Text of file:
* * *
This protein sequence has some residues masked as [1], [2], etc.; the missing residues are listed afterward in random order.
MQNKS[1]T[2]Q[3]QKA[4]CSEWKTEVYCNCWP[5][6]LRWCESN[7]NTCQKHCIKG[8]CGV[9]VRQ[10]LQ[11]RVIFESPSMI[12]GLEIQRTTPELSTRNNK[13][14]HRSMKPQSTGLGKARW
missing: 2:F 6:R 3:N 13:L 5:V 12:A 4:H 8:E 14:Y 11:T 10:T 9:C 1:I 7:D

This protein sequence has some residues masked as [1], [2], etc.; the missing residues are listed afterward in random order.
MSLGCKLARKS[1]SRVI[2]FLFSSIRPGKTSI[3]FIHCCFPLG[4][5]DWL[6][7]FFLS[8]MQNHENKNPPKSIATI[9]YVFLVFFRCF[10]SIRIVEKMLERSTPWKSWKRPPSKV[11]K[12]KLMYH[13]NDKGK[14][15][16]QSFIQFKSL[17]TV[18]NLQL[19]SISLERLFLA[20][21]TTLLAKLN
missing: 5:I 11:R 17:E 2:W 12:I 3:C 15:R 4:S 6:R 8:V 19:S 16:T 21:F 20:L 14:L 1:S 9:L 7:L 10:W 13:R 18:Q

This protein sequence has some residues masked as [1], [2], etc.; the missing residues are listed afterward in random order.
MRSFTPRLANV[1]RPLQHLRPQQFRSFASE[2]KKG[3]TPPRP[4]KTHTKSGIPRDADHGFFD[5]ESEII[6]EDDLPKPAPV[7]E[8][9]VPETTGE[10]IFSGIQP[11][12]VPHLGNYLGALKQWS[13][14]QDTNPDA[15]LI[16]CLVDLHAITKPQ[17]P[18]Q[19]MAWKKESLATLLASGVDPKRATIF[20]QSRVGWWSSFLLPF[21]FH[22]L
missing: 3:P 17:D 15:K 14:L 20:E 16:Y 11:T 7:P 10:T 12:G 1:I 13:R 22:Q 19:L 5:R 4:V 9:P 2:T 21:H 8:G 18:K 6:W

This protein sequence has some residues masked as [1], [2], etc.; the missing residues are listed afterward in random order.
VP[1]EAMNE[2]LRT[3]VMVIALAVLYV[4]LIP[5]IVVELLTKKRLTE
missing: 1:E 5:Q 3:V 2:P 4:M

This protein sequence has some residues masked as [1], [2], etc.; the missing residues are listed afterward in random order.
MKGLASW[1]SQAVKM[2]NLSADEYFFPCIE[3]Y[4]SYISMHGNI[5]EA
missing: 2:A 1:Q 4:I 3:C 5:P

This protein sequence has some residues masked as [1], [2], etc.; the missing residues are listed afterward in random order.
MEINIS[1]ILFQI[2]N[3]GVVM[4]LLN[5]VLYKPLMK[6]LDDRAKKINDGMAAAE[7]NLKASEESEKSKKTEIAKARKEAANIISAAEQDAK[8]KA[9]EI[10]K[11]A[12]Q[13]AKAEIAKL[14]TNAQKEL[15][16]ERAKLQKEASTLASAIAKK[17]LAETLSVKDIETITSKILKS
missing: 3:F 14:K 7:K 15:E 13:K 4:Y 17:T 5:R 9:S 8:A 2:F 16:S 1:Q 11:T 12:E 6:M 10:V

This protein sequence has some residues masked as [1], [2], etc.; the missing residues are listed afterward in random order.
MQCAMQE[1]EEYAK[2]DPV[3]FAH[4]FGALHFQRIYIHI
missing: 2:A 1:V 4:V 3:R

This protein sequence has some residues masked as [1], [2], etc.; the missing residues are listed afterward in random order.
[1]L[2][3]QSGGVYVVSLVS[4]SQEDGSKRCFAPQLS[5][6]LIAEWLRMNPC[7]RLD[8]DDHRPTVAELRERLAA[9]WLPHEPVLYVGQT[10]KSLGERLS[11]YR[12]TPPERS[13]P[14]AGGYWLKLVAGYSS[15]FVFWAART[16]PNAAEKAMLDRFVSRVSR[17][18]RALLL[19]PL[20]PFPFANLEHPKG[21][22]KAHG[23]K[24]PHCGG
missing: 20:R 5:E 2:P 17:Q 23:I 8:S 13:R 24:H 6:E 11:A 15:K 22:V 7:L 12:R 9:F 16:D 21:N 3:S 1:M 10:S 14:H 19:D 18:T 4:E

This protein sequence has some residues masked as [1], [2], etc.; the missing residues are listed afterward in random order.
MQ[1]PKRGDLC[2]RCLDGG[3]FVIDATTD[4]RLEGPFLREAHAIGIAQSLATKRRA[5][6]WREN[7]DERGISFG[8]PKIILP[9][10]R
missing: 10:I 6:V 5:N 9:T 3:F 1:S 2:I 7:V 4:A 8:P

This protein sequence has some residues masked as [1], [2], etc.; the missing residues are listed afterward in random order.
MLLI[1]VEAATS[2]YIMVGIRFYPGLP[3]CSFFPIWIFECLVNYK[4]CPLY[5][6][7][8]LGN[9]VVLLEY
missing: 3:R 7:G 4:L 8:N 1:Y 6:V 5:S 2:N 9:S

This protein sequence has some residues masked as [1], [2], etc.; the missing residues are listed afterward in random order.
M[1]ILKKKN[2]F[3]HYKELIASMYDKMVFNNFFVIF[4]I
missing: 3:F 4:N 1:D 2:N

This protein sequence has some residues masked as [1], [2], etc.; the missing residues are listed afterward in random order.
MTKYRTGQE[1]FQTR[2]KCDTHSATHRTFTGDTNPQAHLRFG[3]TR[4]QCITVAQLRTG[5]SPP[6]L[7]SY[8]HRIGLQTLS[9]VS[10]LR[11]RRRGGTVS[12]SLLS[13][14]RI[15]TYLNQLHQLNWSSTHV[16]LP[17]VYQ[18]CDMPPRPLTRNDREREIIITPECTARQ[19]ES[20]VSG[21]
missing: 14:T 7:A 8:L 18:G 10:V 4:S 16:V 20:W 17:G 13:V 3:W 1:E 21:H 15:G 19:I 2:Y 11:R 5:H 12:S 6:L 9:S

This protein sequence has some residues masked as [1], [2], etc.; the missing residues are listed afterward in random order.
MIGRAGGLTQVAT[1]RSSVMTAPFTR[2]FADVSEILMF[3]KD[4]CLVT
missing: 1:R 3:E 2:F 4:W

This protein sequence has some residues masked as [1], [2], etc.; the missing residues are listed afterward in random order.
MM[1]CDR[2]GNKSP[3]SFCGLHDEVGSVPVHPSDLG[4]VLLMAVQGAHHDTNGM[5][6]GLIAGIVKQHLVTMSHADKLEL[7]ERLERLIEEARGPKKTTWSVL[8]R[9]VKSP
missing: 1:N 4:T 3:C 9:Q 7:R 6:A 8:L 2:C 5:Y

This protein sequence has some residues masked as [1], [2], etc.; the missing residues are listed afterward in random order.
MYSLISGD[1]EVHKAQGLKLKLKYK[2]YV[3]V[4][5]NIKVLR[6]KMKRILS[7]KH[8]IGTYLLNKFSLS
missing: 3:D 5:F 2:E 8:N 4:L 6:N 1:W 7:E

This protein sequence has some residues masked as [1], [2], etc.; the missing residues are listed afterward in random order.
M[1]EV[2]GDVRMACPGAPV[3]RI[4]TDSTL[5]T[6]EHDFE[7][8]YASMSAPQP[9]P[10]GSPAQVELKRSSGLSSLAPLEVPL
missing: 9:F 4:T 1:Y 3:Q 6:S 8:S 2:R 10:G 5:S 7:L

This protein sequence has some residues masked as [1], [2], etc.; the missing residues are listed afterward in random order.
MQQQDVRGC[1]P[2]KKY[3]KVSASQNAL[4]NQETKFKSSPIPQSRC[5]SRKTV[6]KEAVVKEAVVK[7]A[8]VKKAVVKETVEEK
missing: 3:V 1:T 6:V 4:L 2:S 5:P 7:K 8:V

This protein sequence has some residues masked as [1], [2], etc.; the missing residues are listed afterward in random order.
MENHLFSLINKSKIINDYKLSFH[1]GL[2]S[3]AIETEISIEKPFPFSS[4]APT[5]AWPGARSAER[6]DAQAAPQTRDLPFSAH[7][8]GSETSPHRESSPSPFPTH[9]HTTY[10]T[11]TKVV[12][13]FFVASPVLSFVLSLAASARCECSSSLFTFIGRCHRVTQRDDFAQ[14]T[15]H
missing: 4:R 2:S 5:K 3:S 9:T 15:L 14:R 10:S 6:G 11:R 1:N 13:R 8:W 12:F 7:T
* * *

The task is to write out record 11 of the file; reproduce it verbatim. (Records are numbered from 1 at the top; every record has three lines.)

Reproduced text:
This protein sequence has some residues masked as [1], [2], etc.; the missing residues are listed afterward in random order.
M[1]ILKKKN[2]F[3]HYKELIASMYDKMVFNNFFVIF[4]I
missing: 3:F 4:N 1:D 2:N